When a client does not provide the information you need, carefully consider the problem. Is the problem sloppy record keeping, or is the client deliberately withholding information? If it looks deliberate, be cautious, especially if you are urged by the client to proceed with work without having proper documentation. Client behavior such as this may be a red flag, and repeated delays could be the result of unethical, illegal or fraudulent activity. If fraud or misappropriation of assets is suspected, consult with an attorney or risk advisor experienced in CPA professional liability.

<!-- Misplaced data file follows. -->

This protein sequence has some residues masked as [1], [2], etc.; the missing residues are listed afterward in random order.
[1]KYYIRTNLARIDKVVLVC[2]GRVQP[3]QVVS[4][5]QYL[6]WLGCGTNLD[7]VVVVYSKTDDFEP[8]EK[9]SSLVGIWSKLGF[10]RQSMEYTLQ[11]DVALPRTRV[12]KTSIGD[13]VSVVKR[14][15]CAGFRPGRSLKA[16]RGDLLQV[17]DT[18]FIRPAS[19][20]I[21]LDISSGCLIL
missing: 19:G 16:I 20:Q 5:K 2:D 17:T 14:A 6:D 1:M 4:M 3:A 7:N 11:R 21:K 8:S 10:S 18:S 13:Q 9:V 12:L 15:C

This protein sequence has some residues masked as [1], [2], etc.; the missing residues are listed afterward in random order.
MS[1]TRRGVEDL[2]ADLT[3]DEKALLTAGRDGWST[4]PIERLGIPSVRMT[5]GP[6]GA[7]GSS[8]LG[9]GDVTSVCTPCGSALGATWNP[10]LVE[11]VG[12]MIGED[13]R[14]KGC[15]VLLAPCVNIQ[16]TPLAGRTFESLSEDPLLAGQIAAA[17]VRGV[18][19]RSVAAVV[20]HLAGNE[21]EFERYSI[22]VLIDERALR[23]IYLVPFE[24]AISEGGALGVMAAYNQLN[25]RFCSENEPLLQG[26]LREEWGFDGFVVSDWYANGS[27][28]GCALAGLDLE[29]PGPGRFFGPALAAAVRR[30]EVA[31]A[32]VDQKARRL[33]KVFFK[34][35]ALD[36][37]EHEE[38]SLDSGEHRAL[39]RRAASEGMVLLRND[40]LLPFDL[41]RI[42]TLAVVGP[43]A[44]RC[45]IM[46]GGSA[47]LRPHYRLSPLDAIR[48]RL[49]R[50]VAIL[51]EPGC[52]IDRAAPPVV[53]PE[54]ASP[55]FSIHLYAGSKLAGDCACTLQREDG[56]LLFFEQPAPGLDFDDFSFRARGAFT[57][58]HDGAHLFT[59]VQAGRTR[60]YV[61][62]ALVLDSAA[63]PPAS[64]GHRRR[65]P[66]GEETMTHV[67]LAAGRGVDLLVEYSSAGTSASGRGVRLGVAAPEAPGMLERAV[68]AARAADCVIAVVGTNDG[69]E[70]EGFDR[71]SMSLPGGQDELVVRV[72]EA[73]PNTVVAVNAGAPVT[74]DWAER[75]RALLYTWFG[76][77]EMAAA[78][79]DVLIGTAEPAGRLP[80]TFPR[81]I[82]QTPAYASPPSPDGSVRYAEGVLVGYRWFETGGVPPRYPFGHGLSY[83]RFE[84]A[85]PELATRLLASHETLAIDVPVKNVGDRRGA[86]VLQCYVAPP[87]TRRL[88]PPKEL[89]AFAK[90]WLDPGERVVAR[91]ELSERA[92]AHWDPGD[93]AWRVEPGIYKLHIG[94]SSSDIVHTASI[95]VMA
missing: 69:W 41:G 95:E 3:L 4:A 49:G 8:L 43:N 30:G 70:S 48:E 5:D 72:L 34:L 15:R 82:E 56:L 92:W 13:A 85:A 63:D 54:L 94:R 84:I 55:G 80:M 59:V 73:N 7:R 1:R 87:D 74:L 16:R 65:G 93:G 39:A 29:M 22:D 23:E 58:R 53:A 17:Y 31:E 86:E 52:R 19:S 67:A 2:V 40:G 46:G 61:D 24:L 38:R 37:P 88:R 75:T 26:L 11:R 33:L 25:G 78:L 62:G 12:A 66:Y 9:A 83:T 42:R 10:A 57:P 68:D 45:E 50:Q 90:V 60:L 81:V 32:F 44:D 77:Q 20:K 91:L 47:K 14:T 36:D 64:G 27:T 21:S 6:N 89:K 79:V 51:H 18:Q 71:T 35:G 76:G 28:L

Changes in Client’s Business
When a client changes or goes in a direction that is new for the client, you may need to reconsider the relationship. A client may, for example, buy a business that requires work you are not qualified to perform (e.g., work with an international component). Or the client’s start-up may grow, and the client decides to take it public—you may not be sufficiently experienced or interested in performing the public work. When a client expects more from you than what your experience and staffing enable you to provide, the resulting expectation gap could lead to a deterioration of the professional relationship, or a claim, or both, if the client’s expectations are not met.
Changes in Your Firm